<p>Very cool project and pretty comprehensive instructable! Without being aware of yours, I made an alarm clock with custom sounds. It's not as advanced as yours but it has other functionality worth observing: <a href="https://www.instructables.com/id/Alarm-clock-with-Wiring-or-Arduino/">https://www.instructables.com/id/Alarm-clock-with-Wiring-or-Arduino/</a> </p>
<p>Very nice tutorial</p>
<p>@frank26080115</p><p>Hello Frank, great tutorial here. I am focusing on the usb mass storage device section. I have the hex file generated and loaded onto my teensy++. Now what? Should my computer automatically treat the sd card as a MSD? Or do I need a scuzzy program in order to talk and get data off of the SD card? Please clear up how your USB MSD code is operating and how the computer recognizes and talks with the Sd card. Thank you for any help.</p><p>PS if any one else understands what needs to happen here I would greatly appreciate your 2 cents :)</p>
<p>I tried to compile the decoder_demo file you got here unfortunately there errors and can't be compiled.I am using studio 6.2. Can you please help me.</p>
<p>This is a brilliant tutorial, very well done and very thorough. Thanks a ton for this !</p>
<p>@<a href="https://www.instructables.com/id/Music-Playing-Alarm-Clock/#CF73PTNGZ38JG6J" rel="nofollow">frank26080115</a></p><p>This project is AMAZING! Thank you for the documentation. It is inspiring. You are the only person that gives me hope that I could have the SD card in my ATmega32U4 based Arduino exposed as a Mass Storage Device. I'm a total beginner at hardware and any help you could offer would be GREATLY appreciated, praised, and credited.</p><p>What can you suggest I do to get your LUFA MSD into an ino? Unfortunately I'm pretty tightly bound to the IDE as I am not a C[++] programmer. (Quite a pain since I do all my coding in VIM!)</p>
<p>Hi Frank</p><p>I've been through your whole tutorial and have a working music playing clock. I would just like to say thank you for making this guide I really appreciate the time you've put into this and I have learned so much. Once again thanks and good luck for the future!</p>
THANK YOU SO MUCH!! <br>I have been trying to understand the technique of writing and reading, and the address of the RTC chip and so much, just now I got it. <br>Great work :) <br>Really, thank you a million :) <br>Greetings and keep the good work to make the planet better :)
what's the highest bitrate mp3 you've been able to smoothly play on this?
I think it can do 128kbps
but have you tested? There's theory and math, and then there's actual real world performance. Sometimes real world is better than the math, especially when dealing with human perception, and sometimes it's far worse.<br>
Sparkfun seems to have fixed their VS1033D breakout board now, so hopefully Step16 is no longer needed for new builds
Hey, sorry for bothering you again:( <br>i am currently using a mbed to program the alarm clock, and I have successfully decode one song from sd card. Just wondering how can you decode the name of the song so the mbed can decode any song that I put in through USB. Currently I am using code like ' fopen(&quot;/sd/mp3/test1.mp3&quot;,&quot;rb&quot;);' so the title of the song must be test1. Thank you very much:)<br><br>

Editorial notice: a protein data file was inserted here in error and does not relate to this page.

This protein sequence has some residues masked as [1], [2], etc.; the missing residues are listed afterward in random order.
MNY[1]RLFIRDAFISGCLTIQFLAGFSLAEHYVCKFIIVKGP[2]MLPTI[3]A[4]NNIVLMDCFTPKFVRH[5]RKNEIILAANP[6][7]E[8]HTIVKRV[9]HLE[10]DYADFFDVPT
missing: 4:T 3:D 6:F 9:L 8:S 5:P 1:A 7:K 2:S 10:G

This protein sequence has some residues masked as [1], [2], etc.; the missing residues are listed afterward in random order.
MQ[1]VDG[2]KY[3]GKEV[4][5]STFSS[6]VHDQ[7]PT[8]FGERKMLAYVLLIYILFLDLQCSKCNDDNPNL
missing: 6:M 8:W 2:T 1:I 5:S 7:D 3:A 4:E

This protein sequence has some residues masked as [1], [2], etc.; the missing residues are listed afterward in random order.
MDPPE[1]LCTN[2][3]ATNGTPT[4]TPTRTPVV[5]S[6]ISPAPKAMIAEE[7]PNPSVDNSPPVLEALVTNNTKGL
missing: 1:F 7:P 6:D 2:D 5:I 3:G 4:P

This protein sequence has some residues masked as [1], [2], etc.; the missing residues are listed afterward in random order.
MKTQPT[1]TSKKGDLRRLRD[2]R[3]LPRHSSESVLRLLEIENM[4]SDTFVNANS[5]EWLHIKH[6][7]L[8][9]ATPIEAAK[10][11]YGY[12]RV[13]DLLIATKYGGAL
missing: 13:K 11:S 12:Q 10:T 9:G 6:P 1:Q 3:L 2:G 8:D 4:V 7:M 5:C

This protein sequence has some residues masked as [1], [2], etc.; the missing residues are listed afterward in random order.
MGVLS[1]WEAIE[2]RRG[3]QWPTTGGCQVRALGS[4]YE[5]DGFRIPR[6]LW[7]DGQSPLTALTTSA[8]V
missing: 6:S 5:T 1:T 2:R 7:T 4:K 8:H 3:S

Hello, I have purchased all parts for this kit and progressing on&nbsp;it.&nbsp;For IR Code Capture I am getting problem and stuck since very long time. Even for &pound;1 valued IR diode I have spent &pound;16 and for remote controls I have spent &pound;40. I would appreciate if any body can guide me for&nbsp;Remote Control. Where can I get intented remote control (make / web link).<br> <br> Please help. Your help is highly appreciated.<br> <br> Best regards,<br> Ankush
You are supposed to be able to use any remote control. Nobody sells the remote control I used.<br><br>You are supposed to try it out, and if it doesn't work, figure out why it doesn't work, and fix the problem. So what is the problem? What do you expect to see? What do you see instead?
Hello Frank,<br><br>I am using codes given by my remote controls in IRCodeInterpret module but not matching with and just displaying message Checking .... on Realterm.<br><br>As described by you, remote control should display same pattern that's what not happening.<br><br>Any other ways to overcome this problem ?<br><br>Please help.<br><br>Best Regards,<br>Ankush
Hi Frank,<br><br>Thanks for your response. I am getting codes with IRCodeCapture module but each time for same button pressed on remote control codes displayed are different.<br><br>I put these codes in IRCodeInterpret module and check it. I get output on RealTerm screen as checking.. <br><br>When I put ircodes in header file and check interpret module then I should get which button is pressed on remote control. But it is not showing due to codes not matching.<br><br>Hope the problem is resolved with your help.<br><br>Regards,<br>Ankush<br><br>
Great project! really helps a lot. I just got couple of questions wanna ask you about. Firstly if i decided to use an arm micro-controller, i would not need to use a music decoder right? Instead I need a DAC? <br> Secondly, how do u decide what size of RAM and frequency u need]? <br> Thirdly, is sd card originated formatted in fat16 and what does fatfs do exactly (the difference between it and fat16) ? <br>Lastly,why do you choose ADR instead of ARM? Is 8 bits AVR gonna be fast enough for playing mp3 file? <br>Cheers and look forward to hear from u <br> <br> <br> <br>
Most ARM microcontrollers have DACs built-in<br><br>I did not really make a decision on RAM and frequency, I just knew what I had will work.<br><br>FAT16 is the format, FatFs is the software used to read the FAT16 format.<br><br>I simply like using AVR chips. It works... Developing for them is comfortable.